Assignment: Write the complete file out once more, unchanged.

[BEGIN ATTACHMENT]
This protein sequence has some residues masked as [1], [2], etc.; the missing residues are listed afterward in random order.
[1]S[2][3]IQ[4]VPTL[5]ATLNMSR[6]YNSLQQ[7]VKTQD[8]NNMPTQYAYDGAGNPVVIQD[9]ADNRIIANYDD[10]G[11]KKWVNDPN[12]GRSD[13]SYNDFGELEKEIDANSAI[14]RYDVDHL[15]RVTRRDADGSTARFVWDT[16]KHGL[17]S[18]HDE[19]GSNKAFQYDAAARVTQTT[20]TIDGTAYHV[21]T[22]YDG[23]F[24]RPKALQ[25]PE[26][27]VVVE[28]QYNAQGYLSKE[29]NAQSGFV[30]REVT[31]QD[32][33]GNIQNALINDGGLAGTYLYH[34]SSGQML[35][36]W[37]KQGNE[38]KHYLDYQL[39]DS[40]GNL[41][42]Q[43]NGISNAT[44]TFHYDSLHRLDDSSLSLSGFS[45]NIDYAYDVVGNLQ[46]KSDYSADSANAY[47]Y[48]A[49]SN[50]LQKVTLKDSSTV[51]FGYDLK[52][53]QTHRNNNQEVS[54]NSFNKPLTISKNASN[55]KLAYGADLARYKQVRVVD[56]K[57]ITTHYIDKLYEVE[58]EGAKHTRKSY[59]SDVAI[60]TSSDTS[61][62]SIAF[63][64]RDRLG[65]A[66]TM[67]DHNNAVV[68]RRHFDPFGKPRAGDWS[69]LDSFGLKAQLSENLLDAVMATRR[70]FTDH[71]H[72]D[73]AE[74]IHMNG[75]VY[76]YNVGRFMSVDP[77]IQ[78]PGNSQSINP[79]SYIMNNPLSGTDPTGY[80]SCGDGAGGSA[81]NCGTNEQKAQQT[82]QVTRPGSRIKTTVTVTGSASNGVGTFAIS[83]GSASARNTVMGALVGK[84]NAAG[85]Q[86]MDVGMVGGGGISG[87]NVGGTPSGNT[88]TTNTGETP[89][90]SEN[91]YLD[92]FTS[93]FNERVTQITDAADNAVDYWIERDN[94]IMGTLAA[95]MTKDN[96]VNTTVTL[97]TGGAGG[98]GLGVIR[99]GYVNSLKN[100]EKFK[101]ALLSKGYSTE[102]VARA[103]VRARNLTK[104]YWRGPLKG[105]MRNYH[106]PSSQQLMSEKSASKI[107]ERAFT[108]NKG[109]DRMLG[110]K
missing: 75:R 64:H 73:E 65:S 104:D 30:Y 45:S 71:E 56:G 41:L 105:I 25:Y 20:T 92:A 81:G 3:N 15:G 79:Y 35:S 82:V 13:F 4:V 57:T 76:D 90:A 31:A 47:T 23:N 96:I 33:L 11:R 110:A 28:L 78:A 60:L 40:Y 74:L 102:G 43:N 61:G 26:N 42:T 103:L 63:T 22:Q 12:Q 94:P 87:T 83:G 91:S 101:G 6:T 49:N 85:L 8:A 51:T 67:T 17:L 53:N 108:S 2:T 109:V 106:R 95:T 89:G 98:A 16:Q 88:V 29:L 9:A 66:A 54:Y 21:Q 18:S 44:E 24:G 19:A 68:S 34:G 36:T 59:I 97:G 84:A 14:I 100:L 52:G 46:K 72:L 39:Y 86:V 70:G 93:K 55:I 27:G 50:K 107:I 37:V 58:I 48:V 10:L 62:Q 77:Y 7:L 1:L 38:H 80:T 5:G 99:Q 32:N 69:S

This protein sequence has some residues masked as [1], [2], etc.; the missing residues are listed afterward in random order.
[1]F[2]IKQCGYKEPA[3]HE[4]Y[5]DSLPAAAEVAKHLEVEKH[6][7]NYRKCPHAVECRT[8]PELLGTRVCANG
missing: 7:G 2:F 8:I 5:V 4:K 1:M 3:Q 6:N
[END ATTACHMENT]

This protein sequence has some residues masked as [1], [2], etc.; the missing residues are listed afterward in random order.
[1]S[2][3]IQ[4]VPTL[5]ATLNMSR[6]YNSLQQ[7]VKTQD[8]NNMPTQYAYDGAGNPVVIQD[9]ADNRIIANYDD[10]G[11]KKWVNDPN[12]GRSD[13]SYNDFGELEKEIDANSAI[14]RYDVDHL[15]RVTRRDADGSTARFVWDT[16]KHGL[17]S[18]HDE[19]GSNKAFQYDAAARVTQTT[20]TIDGTAYHV[21]T[22]YDG[23]F[24]RPKALQ[25]PE[26][27]VVVE[28]QYNAQGYLSKE[29]NAQSGFV[30]REVT[31]QD[32][33]GNIQNALINDGGLAGTYLYH[34]SSGQML[35][36]W[37]KQGNE[38]KHYLDYQL[39]DS[40]GNL[41][42]Q[43]NGISNAT[44]TFHYDSLHRLDDSSLSLSGFS[45]NIDYAYDVVGNLQ[46]KSDYSADSANAY[47]Y[48]A[49]SN[50]LQKVTLKDSSTV[51]FGYDLK[52][53]QTHRNNNQEVS[54]NSFNKPLTISKNASN[55]KLAYGADLARYKQVRVVD[56]K[57]ITTHYIDKLYEVE[58]EGAKHTRKSY[59]SDVAI[60]TSSDTS[61][62]SIAF[63][64]RDRLG[65]A[66]TM[67]DHNNAVV[68]RRHFDPFGKPRAGDWS[69]LDSFGLKAQLSENLLDAVMATRR[70]FTDH[71]H[72]D[73]AE[74]IHMNG[75]VY[76]YNVGRFMSVDP[77]IQ[78]PGNSQSINP[79]SYIMNNPLSGTDPTGY[80]SCGDGAGGSA[81]NCGTNEQKAQQT[82]QVTRPGSRIKTTVTVTGSASNGVGTFAIS[83]GSASARNTVMGALVGK[84]NAAG[85]Q[86]MDVGMVGGGGISG[87]NVGGTPSGNT[88]TTNTGETP[89][90]SEN[91]YLD[92]FTS[93]FNERVTQITDAADNAVDYWIERDN[94]IMGTLAA[95]MTKDN[96]VNTTVTL[97]TGGAGG[98]GLGVIR[99]GYVNSLKN[100]EKFK[101]ALLSKGYSTE[102]VARA[103]VRARNLTK[104]YWRGPLKG[105]MRNYH[106]PSSQQLMSEKSASKI[107]ERAFT[108]NKG[109]DRMLG[110]K
missing: 75:R 64:H 73:E 65:S 104:D 30:Y 45:S 71:E 56:G 41:L 105:I 25:Y 20:T 92:A 81:G 3:N 15:G 79:Y 35:S 82:V 13:F 4:V 57:T 76:D 90:A 31:A 47:T 23:N 96:I 33:L 11:R 110:A 28:L 78:A 60:L 40:Y 74:L 102:G 43:N 61:G 26:N 42:T 103:L 63:T 22:Q 12:Q 94:P 87:T 83:G 91:S 101:G 6:T 49:N 85:L 8:A 51:T 67:T 17:L 53:N 108:S 2:T 109:V 106:R 95:T 89:G 98:A 16:Q 88:V 29:L 9:A 66:A 54:Y 21:Q 18:S 44:E 24:G 19:A 68:S 34:G 36:T 59:I 97:G 84:A 14:I 100:L 52:G 46:K 72:L 39:Y 86:V 70:G 93:K 55:I 27:G 50:K 107:I 37:V 58:I 48:V 10:L 62:Q 77:Y 7:L 1:L 38:H 80:T 5:G 99:Q 32:N 69:S

This protein sequence has some residues masked as [1], [2], etc.; the missing residues are listed afterward in random order.
[1]F[2]IKQCGYKEPA[3]HE[4]Y[5]DSLPAAAEVAKHLEVEKH[6][7]NYRKCPHAVECRT[8]PELLGTRVCANG
missing: 7:G 2:F 8:I 5:V 4:K 1:M 3:Q 6:N